Man’s best friend. But what if your pet goes beyond that and actually helps you manage your mental and/or physical health? Assistive pets are becoming more and more common. As an employer, it is your job to learn what is and is not allowed in the workplace.
Below is what you should know before allowing assistive pets into the office.
There are three major categories of pets that provide aid:
Emotional support animals
Emotional support animals are pets of people with emotional needs. For legal purposes, a person with an emotional support animal must have a letter from a licensed medical health professional stating their need for the animal. This letter ensures the animals are protected by the Fair Housing Authority Act and the Air Carriers Act; therefore, emotional support animals have rights to reasonable housing accommodations and may fly in the cabin of an airplane with their handler. Emotional support animals do not have rights to accompany their handlers to doctor’s appointments or to work.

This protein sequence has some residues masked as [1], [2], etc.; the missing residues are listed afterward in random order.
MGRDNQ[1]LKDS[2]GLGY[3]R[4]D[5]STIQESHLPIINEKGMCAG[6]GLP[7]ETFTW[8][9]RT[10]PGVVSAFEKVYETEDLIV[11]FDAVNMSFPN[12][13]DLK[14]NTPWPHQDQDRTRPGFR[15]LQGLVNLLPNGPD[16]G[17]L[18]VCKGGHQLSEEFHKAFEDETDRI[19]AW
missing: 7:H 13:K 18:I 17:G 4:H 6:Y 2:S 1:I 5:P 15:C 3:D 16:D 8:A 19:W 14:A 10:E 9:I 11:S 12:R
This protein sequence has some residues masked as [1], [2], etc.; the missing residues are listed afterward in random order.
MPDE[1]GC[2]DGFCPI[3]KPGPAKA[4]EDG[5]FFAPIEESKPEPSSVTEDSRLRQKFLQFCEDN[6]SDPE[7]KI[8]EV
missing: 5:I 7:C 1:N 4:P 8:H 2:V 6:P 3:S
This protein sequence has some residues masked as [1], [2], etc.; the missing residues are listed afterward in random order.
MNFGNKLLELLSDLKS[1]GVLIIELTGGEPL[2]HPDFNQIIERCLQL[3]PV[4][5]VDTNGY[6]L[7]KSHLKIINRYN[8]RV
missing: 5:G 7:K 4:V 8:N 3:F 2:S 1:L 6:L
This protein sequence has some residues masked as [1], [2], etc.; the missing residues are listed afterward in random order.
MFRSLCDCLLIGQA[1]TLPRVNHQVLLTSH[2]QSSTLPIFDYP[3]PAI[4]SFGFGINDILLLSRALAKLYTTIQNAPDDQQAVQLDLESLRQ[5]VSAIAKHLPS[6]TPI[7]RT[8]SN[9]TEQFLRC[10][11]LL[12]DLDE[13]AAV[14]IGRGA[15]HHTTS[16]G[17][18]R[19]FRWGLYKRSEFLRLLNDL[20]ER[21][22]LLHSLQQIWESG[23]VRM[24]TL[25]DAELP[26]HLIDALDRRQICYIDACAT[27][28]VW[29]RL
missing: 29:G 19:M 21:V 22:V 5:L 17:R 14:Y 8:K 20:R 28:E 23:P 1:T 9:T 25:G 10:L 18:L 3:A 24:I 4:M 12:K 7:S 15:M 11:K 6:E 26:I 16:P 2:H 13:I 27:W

Service animals are defined as animals who are trained to work or perform tasks for people with disabilities. This applies to all disabilities, whether physical, mental or emotional. As a business owner or manager, there are two questions you may ask a person with an animal you believe to be a service animal: 1. Is this animal a service animal? 2. Are they trained to perform a certain task? Service animals are allowed everywhere their handler is allowed.
Therapy animals do not have access rights like emotional support animals or service animals. They are animals with a positive demeanor who improve morale in places like hospitals, nursing homes and offices. While not protected under the ADA, therapy animals can be extremely beneficial for your employees and/or patients. In several clinical trials by Purdue University, children with autism experienced “statistically significant” improvements in 27 of the 30 outcome measures. In a series of 28 studies by Erike Friedmann and Heesook Son, people experiencing a wide range of conditions such as Alzheimer’s, schizophrenia, developmental disabilities and Down syndrome all reported positive results from therapy animals.